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In fact, since the Johnston raid last year, there have been mistaken drug raids on innocent people in Temecula, Calif.; Annapolis, Md.; several incidents in Chicago, Philadelphia, and New York City; Galliano, La.; Hendersonville, N.C.; Ponderay, Idaho; Stockton, Calif.; Pullman, Wash.; Baltimore; Wilmington, Del.; Jacksonville, Fla; Alton, Kansas; Merced County, Calif.; and, believe it or not, Atlanta, Ga.
And of course, these are merely those reported in newspapers.
If any good has come of this, it's that the media coverage surrounding Kathryn Johnston's death has at least exposed the country to the widespread use of "dynamic entry" tactics for routine service of drug warrants, and the rather predictable problems that come with armed police breaking into someone's home. The fact that Johnston was a 92-year-old woman rather than a 19-year-old man probably has something to do with that.
This week, the Drug Reform Coordination Network will release a Zogby Poll on paramilitary police tactics. The numbers are surprising. Nearly two-thirds of those polled don't believe "aggressive entry tactics such as battering down doors, setting off flash-bang grenades, or conducting searches in the middle of the night" are appropriate tactics when the suspect is a nonviolent drug offender.
In fact, in every demographic group Zogby measured, a majority of respondents said such tactics should not be used in routine drug investigations, including 56 percent of self-identified Republicans, and 52.5 percent of respondents describing themselves as "very conservative."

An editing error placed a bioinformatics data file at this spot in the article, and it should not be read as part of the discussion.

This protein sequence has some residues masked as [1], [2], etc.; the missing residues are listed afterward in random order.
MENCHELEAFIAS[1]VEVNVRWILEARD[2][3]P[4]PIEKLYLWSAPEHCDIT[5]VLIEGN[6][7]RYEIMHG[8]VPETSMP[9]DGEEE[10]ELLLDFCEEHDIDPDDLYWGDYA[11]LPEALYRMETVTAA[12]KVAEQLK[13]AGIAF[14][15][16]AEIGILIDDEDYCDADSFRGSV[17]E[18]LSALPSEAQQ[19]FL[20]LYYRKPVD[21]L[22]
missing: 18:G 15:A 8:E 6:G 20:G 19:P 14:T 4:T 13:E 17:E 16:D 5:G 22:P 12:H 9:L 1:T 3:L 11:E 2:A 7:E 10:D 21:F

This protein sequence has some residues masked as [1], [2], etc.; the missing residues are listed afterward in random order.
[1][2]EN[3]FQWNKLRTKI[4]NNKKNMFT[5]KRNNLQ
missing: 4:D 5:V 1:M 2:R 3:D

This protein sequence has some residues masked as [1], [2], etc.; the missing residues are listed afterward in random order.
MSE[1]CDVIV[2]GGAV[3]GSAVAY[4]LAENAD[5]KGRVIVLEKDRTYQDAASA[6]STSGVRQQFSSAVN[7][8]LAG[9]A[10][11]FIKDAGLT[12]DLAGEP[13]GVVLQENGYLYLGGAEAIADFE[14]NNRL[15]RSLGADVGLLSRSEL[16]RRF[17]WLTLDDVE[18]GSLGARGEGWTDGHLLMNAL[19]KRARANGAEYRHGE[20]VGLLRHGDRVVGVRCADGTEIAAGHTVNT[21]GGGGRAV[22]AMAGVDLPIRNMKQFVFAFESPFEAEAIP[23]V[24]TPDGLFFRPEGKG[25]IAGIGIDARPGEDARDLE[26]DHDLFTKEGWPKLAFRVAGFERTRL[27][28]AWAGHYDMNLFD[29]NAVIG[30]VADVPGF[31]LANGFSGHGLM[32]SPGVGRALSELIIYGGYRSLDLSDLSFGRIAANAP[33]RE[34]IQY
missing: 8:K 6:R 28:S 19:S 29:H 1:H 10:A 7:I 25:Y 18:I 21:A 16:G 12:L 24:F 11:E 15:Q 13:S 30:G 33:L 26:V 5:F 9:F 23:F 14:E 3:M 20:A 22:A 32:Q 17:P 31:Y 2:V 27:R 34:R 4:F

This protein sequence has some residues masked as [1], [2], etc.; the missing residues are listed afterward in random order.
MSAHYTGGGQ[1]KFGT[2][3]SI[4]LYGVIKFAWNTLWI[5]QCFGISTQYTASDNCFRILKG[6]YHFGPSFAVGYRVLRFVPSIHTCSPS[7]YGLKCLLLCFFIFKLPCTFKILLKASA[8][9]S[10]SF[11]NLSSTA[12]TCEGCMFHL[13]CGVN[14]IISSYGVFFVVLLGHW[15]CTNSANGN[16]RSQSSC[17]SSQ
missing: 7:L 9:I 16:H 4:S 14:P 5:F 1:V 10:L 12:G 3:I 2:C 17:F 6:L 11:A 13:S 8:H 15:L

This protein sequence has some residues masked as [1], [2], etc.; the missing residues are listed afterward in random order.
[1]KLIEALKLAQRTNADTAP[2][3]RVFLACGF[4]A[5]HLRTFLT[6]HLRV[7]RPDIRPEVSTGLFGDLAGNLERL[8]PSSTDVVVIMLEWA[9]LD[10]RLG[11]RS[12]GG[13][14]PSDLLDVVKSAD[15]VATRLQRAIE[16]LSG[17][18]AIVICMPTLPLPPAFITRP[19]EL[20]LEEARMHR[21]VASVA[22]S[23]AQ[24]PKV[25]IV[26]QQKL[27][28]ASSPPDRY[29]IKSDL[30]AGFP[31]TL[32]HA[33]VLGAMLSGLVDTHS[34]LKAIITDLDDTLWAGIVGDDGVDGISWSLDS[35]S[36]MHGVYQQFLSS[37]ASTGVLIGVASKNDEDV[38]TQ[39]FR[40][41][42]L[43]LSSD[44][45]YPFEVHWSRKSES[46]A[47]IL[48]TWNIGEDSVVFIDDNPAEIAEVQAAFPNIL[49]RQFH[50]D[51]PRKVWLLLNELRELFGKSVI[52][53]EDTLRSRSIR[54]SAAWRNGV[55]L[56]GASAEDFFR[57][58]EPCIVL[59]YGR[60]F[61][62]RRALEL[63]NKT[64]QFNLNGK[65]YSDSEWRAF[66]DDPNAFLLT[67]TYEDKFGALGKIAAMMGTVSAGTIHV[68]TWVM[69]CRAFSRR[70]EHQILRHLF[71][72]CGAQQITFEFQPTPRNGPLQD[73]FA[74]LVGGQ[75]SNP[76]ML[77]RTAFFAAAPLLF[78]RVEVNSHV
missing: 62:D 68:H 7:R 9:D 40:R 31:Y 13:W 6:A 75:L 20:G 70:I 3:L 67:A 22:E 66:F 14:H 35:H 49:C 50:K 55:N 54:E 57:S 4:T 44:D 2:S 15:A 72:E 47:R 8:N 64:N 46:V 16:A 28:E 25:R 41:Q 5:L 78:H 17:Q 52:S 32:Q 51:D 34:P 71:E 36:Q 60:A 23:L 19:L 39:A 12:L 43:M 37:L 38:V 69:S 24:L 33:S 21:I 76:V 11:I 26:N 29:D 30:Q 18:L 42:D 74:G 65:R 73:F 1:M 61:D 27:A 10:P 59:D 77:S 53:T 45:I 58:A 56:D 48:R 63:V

There have been other Kathryn Johnstons over the years. In fact, dozens of innocent people have been killed in mistaken or botched drug raids since these more aggressive police tactics started to be used with more regularity, beginning about in the early 1980s. Cities like New York, Denver, and San Diego have, like Atlanta today, come under tremendous scrutiny over the years after a botched raid ended with the death of an innocent.
Unfortunately, these stories tend to follow a pattern: intense media coverage, followed by promises of reform from police and politicians, followed by-inevitably-a return to business as usual.
Perhaps Atlanta will turn out differently.
Radley Balko is a senior editor for reason.